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How to Make Sure Your Business Keeps Running When You're Ready to Walk Away Realize you can't hold the reins forever.

By Bassam Samman Edited by Dan Bova

Opinions expressed by Entrepreneur contributors are their own.

Ezra Bailey | Getty Images

For most entrepreneurs, including myself, the start of a new business venture usually depends on a single idea -- one we feel feel passionate enough about to invest in with our funds, time, resources and, perhaps even our lives.

This passion is what gives entrepreneurs the energy, power and resilience to make their visions a reality. Yet, the day will come when they need to exit their business with maximized returns.

For this to happen, you should plan from the start how they can exit the business -- or at least, become less involved in running it. By recognizing that you cannot be the only one performing every role needed to achieve the desired sustainable growth and success, you create a better structure for a future successful exit, without risking the collapse of the business.

Related: 2 Roadblocks to Successful Leadership Transitions

From my experience, you should decide on which of the three key roles to assume -- the visionary who will grow the business, the executor who will ensure successful delivery of products and services or the controller who will optimize operations.

The three roles are fully integrated and interrelated and must be performed in a cohesive and coordinated matter. Yet, taking on more than one role will put the business at risk.

For example, as someone who thinks primarily about growth and the future, I am less strict on employees' request for pay raise, additional perks or taking time off. An optimizer will be less tolerant, as this will cause the business to run at lower efficiency, as well as cause issues with other resources. Similarly, I want my customers to always be happy and pleased with what we are offering, but this could result in gold-plating the offer or committing to results that the delivery team cannot do. See why separating the roles is crucial?

Related: How a Mini-Retirement Brought Meaning to My Life


If you want to be the visionary, which from my experience is optimal, then you should master the generation of new ideas and concepts that will keep the business always alive and ahead of the competition. The visionary role also includes setting the growth strategy, building the team and securing partnerships. In other words, the visionary should be the one who has the ultimate responsibility to lead the business into continuous growth and market leadership.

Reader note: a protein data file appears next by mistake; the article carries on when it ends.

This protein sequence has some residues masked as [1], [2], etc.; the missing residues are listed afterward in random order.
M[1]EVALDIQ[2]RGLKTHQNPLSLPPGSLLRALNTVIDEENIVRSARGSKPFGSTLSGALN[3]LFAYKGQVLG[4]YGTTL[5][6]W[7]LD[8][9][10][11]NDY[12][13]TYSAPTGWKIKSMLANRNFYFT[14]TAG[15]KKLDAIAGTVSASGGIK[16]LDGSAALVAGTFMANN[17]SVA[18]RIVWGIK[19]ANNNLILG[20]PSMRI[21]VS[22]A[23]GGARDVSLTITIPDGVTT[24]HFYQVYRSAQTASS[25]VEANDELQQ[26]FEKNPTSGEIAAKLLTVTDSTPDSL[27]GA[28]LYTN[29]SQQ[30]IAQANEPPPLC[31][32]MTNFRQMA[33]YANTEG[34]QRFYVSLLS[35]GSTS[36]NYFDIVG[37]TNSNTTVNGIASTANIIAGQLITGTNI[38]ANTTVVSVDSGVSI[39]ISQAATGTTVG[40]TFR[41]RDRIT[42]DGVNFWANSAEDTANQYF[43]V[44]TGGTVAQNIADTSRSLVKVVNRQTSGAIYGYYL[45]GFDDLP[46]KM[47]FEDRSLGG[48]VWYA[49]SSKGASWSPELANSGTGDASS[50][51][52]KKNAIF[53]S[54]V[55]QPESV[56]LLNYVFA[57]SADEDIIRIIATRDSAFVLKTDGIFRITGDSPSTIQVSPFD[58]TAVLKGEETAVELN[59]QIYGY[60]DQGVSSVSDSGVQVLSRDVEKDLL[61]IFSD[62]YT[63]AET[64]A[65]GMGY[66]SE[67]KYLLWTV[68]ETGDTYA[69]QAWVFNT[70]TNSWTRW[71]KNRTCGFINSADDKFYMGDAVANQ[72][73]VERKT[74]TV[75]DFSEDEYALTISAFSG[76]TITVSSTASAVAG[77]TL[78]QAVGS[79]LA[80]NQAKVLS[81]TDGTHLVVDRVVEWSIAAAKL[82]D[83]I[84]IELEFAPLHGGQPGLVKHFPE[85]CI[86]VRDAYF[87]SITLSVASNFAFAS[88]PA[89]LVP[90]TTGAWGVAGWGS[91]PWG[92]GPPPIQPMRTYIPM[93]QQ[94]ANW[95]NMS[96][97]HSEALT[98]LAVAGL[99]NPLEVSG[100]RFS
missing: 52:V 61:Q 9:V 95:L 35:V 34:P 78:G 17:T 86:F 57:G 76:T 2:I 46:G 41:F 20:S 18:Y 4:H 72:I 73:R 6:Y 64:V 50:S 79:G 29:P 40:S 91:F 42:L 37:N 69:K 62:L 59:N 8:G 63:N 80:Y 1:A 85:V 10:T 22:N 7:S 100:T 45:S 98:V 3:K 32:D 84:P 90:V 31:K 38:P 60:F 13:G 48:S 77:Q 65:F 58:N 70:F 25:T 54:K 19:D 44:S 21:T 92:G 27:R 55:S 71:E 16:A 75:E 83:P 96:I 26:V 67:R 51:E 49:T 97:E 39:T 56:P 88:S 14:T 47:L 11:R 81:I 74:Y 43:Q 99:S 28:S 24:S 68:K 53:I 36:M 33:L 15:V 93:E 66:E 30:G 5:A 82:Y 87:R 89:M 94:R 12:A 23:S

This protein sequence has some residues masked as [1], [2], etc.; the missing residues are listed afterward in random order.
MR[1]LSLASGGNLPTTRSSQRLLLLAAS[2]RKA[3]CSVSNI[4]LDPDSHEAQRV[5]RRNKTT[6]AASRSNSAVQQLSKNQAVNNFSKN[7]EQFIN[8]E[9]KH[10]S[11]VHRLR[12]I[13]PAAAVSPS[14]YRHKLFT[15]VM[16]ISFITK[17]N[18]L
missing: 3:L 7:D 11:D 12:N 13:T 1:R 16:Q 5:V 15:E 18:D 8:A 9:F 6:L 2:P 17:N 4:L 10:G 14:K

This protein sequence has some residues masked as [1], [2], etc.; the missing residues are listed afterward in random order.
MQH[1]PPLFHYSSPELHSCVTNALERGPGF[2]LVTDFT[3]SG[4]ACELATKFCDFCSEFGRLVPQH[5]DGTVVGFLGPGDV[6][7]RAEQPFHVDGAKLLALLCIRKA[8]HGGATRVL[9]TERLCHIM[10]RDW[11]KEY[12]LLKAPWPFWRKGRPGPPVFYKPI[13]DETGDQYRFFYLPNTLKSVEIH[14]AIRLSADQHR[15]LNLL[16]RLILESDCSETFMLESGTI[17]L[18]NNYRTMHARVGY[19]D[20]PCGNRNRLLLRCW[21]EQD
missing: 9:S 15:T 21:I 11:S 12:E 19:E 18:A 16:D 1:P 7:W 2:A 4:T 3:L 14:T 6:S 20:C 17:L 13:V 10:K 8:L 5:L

The second role needed to run a healthy and successful business is the executor. This is the role that ensures delivery is on time, within budget and meets quality standards. In other words, the executor's ultimate responsibility is to achieve customer satisfaction but without "gold-plating" the services and products deliverables.


The optimizer is the third important role needed to run a business. This is the role that will ensure the business operations are run efficiently and achieve the targeted return on investment and profitability.

Related: 5 Ways Insightful Leaders Keep Their Teams Working Calmly During Tumultuous Change

Having those three roles run by competent team members will not only increase the likelihood of having a successful business, but it will also ensure the business will continue if those performing those roles get replaced. In a way, it will help you not blindly fall in love with the idea and the passion associated with it, but be comfortable to let go when the right time comes.

Bassam Samman

Founder & CEO of CMCS and member of Young Presidents Organization

Bassam Samman, founder and group chairman/CEO of CMCS, has 35 years of experience in project management consultancy including project control systems, project collaboration and management information systems, risk management, construction management, claims management and strategy execution. Samman has delivered more than 200 project management related courses, seminars, webinars and events in Asia, Africa, Europe and the Americas.

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